Information Minister Kojo Oppong Nkrumah has refuted claims that the passage of the controversial E-Levy will kill the Momo industry.
Reacting to these claims, the Minister insisted that the claims are false and that the poor have been taken out of it.
He said there is a claim that has been made that it [E-Levy] will kill Momo industry so don’t tax Momo. This same claim was made when the Communications Service Tax was being introduced, it has not killed the industry, in fact, the industry, has grown. Mr. Speaker, the poor have been taken out of it with the threshold implemented so that those who transfer less than 100 cedis a day will not pay this levy,” he said.
Parliament on Tuesday, March 29, 2022, passed the Electronic Transfer Levy in the absence of the Minority MPs.
The Minority staged a walk out before the Bill was considered at the second reading stage.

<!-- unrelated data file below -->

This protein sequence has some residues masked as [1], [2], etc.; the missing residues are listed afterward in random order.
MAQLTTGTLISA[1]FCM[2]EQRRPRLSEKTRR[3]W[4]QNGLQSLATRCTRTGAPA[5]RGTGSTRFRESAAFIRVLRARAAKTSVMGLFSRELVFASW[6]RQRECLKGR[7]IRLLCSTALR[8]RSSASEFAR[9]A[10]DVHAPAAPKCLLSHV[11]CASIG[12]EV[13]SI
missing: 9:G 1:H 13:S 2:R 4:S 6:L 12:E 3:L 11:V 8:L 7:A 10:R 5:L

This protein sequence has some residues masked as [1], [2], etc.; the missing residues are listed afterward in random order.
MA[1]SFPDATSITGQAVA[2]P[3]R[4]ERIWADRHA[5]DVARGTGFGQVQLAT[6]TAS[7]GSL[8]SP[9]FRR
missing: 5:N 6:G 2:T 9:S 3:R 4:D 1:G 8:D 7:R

The Minority had complained that it had been taken by surprise by the unexpected consideration of the levy.
All the proposed amendments standing in the name of some Minority MPs were withdrawn because none of them was present to move those amendments in their name.
The Speaker of Parliament, Alban Bagbin, said he was surprised by the Minority.
The levy, which was amended from 1.75 percent to 1.5.
It will be a tax on electronic transactions, which includes mobile-money payments.
The charge will apply to electronic transactions that are more than GH¢100 on a daily basis.
Transactions E-Levy will cover
Mobile money transfers between accounts on the same electronic money issuer (EMI)
Mobile money transfers from an account on one EMI to a recipient on another EMI
Transfers from bank accounts to mobile money accounts
Transfer from mobile money accounts to bank accounts
Bank transfers on a digital platform or application which originate from a bank account belonging to an individual to another individual
Transactions E-Levy will NOT cover
Cumulative transfers of GHC100 per day made by the same person
Transfers between accounts owned by the same person
Transfers for the payment of taxes, fees and charges on the Ghana.gov platform
Electronic clearing of cheques
Specified merchant payments (that is, payments to commercial establishments registered with the GRA for income tax and VAT purposes)
Transfers between principal, master agent and agent’s accounts